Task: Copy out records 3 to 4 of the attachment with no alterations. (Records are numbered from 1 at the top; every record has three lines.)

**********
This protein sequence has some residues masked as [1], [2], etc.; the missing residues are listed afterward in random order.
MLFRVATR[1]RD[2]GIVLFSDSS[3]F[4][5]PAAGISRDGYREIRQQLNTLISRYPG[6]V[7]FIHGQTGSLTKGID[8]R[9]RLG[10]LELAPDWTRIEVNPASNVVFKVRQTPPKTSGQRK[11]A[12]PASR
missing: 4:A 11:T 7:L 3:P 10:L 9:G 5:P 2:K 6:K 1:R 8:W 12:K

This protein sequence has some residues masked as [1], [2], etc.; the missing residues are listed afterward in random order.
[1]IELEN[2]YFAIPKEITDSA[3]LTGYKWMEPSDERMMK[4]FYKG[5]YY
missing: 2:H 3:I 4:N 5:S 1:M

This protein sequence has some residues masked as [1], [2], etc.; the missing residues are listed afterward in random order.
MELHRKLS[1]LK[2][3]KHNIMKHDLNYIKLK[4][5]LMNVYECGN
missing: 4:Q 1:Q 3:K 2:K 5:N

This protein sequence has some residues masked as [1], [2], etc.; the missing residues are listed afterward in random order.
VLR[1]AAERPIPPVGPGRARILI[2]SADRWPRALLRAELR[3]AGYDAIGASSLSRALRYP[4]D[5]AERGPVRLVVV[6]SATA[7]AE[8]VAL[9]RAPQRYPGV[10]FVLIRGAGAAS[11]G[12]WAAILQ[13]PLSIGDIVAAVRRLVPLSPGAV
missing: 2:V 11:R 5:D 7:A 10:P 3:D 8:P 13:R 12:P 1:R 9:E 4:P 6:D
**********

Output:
This protein sequence has some residues masked as [1], [2], etc.; the missing residues are listed afterward in random order.
MELHRKLS[1]LK[2][3]KHNIMKHDLNYIKLK[4][5]LMNVYECGN
missing: 4:Q 1:Q 3:K 2:K 5:N

This protein sequence has some residues masked as [1], [2], etc.; the missing residues are listed afterward in random order.
VLR[1]AAERPIPPVGPGRARILI[2]SADRWPRALLRAELR[3]AGYDAIGASSLSRALRYP[4]D[5]AERGPVRLVVV[6]SATA[7]AE[8]VAL[9]RAPQRYPGV[10]FVLIRGAGAAS[11]G[12]WAAILQ[13]PLSIGDIVAAVRRLVPLSPGAV
missing: 2:V 11:R 5:D 7:A 10:P 3:D 8:P 13:R 12:P 1:R 9:E 4:P 6:D